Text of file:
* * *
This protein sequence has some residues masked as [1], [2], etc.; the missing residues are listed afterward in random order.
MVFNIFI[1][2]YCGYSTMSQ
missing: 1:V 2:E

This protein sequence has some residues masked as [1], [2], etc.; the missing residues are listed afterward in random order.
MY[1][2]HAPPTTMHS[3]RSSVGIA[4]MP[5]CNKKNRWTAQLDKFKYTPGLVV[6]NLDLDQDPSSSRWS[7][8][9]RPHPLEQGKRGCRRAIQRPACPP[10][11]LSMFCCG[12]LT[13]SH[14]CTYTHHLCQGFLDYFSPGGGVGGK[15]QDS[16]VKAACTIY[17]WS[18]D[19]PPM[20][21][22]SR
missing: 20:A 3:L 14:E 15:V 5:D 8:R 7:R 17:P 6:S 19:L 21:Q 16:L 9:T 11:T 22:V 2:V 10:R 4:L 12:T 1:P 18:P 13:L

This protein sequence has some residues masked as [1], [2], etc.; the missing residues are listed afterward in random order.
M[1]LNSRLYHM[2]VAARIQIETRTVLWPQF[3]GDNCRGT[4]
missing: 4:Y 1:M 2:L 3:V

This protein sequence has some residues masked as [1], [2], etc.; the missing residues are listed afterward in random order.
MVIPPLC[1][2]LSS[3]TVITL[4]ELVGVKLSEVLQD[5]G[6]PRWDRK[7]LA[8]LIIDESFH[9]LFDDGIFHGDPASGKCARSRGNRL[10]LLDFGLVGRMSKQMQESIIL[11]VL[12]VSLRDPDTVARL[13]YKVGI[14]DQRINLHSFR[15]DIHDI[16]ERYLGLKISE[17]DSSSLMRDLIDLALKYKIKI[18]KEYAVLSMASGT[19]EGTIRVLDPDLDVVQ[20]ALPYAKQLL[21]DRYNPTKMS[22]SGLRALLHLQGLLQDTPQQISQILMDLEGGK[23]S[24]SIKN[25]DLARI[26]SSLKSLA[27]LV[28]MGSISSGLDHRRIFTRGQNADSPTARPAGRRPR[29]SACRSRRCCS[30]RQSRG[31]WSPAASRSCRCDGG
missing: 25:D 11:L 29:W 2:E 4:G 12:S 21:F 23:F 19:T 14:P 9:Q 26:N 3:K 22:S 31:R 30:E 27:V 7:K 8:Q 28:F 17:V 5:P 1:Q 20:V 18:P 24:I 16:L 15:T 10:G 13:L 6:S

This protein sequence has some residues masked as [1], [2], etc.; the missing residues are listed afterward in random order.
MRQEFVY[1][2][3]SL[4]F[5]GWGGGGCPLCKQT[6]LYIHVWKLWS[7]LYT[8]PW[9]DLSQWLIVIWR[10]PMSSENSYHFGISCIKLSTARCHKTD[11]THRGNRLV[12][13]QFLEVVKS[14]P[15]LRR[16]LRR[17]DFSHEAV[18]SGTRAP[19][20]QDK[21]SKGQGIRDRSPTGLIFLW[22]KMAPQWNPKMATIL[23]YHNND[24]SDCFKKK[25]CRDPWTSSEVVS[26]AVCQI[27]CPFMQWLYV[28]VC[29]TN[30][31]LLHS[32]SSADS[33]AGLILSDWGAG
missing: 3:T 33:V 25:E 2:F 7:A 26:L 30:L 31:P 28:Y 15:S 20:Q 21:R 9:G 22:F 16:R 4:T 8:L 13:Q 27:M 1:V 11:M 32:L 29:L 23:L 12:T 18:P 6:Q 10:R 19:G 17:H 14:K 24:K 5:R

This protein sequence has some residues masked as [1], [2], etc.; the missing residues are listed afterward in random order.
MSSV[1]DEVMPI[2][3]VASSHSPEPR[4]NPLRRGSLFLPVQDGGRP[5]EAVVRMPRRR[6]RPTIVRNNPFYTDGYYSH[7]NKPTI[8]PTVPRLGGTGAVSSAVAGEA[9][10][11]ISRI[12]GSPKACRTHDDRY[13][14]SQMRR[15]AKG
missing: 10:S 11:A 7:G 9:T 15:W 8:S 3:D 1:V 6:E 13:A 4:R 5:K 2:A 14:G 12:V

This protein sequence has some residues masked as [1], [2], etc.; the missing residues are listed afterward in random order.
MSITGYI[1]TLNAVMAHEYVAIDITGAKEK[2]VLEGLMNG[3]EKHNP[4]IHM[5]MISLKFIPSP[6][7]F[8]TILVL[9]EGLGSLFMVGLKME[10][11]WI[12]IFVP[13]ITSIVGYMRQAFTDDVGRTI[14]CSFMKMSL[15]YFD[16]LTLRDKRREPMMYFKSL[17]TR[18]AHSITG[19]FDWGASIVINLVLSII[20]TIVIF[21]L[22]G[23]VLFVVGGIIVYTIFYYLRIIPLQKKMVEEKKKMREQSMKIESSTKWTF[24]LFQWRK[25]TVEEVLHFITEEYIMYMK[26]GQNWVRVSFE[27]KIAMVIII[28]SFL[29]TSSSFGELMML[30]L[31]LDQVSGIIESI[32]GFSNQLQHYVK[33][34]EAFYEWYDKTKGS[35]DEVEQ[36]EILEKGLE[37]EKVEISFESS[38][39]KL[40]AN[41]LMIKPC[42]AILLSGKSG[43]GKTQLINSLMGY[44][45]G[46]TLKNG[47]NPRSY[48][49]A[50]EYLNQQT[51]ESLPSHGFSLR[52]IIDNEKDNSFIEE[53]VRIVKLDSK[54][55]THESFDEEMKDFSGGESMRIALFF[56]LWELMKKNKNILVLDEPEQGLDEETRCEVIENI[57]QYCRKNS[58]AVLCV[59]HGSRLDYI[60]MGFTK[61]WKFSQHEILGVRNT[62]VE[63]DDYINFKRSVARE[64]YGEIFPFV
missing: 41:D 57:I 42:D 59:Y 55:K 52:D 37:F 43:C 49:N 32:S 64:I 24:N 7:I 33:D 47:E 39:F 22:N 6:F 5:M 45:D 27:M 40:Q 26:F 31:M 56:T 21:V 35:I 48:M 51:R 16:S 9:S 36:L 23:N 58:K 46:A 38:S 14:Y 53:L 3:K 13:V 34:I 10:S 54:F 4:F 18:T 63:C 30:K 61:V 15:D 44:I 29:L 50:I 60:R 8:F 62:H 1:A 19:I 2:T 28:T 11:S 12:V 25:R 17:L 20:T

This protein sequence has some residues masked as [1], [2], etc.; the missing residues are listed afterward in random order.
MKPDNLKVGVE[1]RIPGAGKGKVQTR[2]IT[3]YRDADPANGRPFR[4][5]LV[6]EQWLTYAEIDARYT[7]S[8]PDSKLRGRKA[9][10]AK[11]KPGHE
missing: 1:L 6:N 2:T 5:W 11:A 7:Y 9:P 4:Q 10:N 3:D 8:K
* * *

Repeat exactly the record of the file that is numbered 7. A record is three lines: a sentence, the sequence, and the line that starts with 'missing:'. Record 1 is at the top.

This protein sequence has some residues masked as [1], [2], etc.; the missing residues are listed afterward in random order.
MSITGYI[1]TLNAVMAHEYVAIDITGAKEK[2]VLEGLMNG[3]EKHNP[4]IHM[5]MISLKFIPSP[6][7]F[8]TILVL[9]EGLGSLFMVGLKME[10][11]WI[12]IFVP[13]ITSIVGYMRQAFTDDVGRTI[14]CSFMKMSL[15]YFD[16]LTLRDKRREPMMYFKSL[17]TR[18]AHSITG[19]FDWGASIVINLVLSII[20]TIVIF[21]L[22]G[23]VLFVVGGIIVYTIFYYLRIIPLQKKMVEEKKKMREQSMKIESSTKWTF[24]LFQWRK[25]TVEEVLHFITEEYIMYMK[26]GQNWVRVSFE[27]KIAMVIII[28]SFL[29]TSSSFGELMML[30]L[31]LDQVSGIIESI[32]GFSNQLQHYVK[33][34]EAFYEWYDKTKGS[35]DEVEQ[36]EILEKGLE[37]EKVEISFESS[38][39]KL[40]AN[41]LMIKPC[42]AILLSGKSG[43]GKTQLINSLMGY[44][45]G[46]TLKNG[47]NPRSY[48][49]A[50]EYLNQQT[51]ESLPSHGFSLR[52]IIDNEKDNSFIEE[53]VRIVKLDSK[54][55]THESFDEEMKDFSGGESMRIALFF[56]LWELMKKNKNILVLDEPEQGLDEETRCEVIENI[57]QYCRKNS[58]AVLCV[59]HGSRLDYI[60]MGFTK[61]WKFSQHEILGVRNT[62]VE[63]DDYINFKRSVARE[64]YGEIFPFV
missing: 41:D 57:I 42:D 59:Y 55:K 52:D 37:F 43:C 49:N 32:S 64:I 24:N 7:I 33:D 47:E 39:F 22:N 6:F 5:M 45:D 27:M 40:Q 26:F 31:M 56:T 21:V 35:I 48:M 51:R 16:S 9:S 36:L 23:N 58:K 46:A 38:S 14:Y 53:L 3:K 13:V 34:I 10:S 54:F 4:F 18:T 63:C 30:K 61:V 15:D 44:I 29:L 50:I 60:R 8:F 62:H 1:A 19:I 2:T 28:T 11:S 12:V 25:R 17:L 20:T